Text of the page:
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Around Hear Page 3

| June 28, 2007 | 9 Comments

Those who have Pete And J‘s Dressed For Conversation playing in the background might mistake the pair for a present-tense Simon & Garfunkel. Though that may be a turn on for fans of the folk duo, the similarities are so close (especially on the ballads “Sweet Cecilia” and “Sentimental Love Song”) that it comes off as a detriment. Rather than establishing an original sound, the guys purely ride Paul and Art’s coattails. (www.peteandj.com)
– Andy Argyrakis

It’d be nice to say Reel Jem’s debut, For Real, was a true gem, but truth be told it’s more dud than diamond. Cuts like the title track and “Closer” offer an amiable ambience, blending Monica Leigh’s passable voice with soft jazz and soul-influenced sounds, but none of the 10 tunes ever really gel. So-so songwriting, bland arrangements, and occasionally forced vocal calisthenics mar the effort, resulting in a warm but ultimately wanting package. (www.reeljem.net)
– Jeff Berkwits

The Short Punks In Love moniker belies this guitar/percussion-driven duo’s otherwise smart, jangly songs that wax poetic on topics ranging from cats to sweaters and all points between. Much more endearingly sounding – say, Jonathon Richman crossed by early Velvets – than hard-edged punk, their occasional DIY production staggers and vocal lapses among the nine cuts of their debut CD immediately recede because one is otherwise thoroughly engaged by the sage observations and inventive turns of the songs. (www.shortpunksinlove.com)
– David C. Eldredge

Detroit born but Chicago bred, Pat Smillie nicely blends blues and soul on the 12-song Down By The River. Respectful covers of classic melodies such as “25 Miles” and “Back To Memphis” nicely counterbalance skillfully performed R&B originals like “Broke Down Chevy” and “Snaggle Tooth.” The disc proves without a doubt why Smillie and his band have been a revered local fixture for more than a decade. (www.patsmillie.com)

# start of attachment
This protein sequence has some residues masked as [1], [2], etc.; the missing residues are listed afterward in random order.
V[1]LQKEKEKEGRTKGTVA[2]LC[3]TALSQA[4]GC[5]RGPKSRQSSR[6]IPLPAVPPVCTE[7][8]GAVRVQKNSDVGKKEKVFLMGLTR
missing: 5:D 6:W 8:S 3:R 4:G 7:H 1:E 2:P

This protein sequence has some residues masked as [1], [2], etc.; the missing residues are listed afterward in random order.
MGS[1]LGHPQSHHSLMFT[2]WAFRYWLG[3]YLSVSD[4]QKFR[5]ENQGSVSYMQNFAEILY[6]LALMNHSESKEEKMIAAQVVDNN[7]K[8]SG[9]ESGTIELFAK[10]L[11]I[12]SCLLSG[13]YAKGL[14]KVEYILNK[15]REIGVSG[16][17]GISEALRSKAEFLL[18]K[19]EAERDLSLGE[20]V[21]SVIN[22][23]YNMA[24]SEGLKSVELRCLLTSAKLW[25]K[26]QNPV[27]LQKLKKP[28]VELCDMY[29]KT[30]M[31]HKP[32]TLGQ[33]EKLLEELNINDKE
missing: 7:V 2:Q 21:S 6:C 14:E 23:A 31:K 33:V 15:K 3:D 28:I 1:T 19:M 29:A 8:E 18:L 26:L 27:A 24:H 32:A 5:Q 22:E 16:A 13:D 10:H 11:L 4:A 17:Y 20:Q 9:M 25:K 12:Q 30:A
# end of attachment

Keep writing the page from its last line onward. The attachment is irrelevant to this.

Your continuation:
– Jeff Berkwits

Reminiscent of Mike Ness’ solo recordings and early Ben Lee, Sundowner (Chris McCaughan of The Lawrence Arms and Jenny Choi) release Four One Five Two, a folk punk album filled with gruff-yet-tender songs about friendship and heartache. Both youthful and world weary at the same time, McCaughan’s vocals and aching acoustic guitar are complemented perfectly by Choi’s moving cello, keyboard, and backing vocals, resulting in a brooding, introspective disc every bit melancholy and poignant. (www.redscare.net)
– Dean Ramos

Former Boyzz From Illinois and B’zz guitarist Mike Tafoya returns with the Lost Boyzz and his first recorded music in more than a decade. On Life Tafoya shows like a seasoned bluesman; his playing is even more asymmetric and organic these days on the dynamic Southern rock rush of “Boogie With Me” and the dirty Delta blues of “Spread Your Love Around.” Drummer Chris McCoy and bassist Erik Osland supply inspired ’70s style boogie for Tafoya’s guitar pyrotechnics, however Life occasionally fails to capture the essence of The Lost Boyzz’s dynamic live show. (www.tafoyaslostboyzz.com)
– David Gedge

Vocalist/keyboardist Toby Rhodes gives Toby & The Tremors an R&B edge on their second CD, Hotel Blue. Rhodes writes most of the band’s material and gets solid support from his mates, particularly guitarist Kevin “Stik” Paul. “Soul Shakin” is a classic road song while the slinky “Mr. Nobody” and hard-hitting “Voodoo Charm” are sure to get a crowd dancing. Hotel Blue closes with a rousing version of “Barefootin’.” (www.tobyrhodes.com)
– Terrence Flamm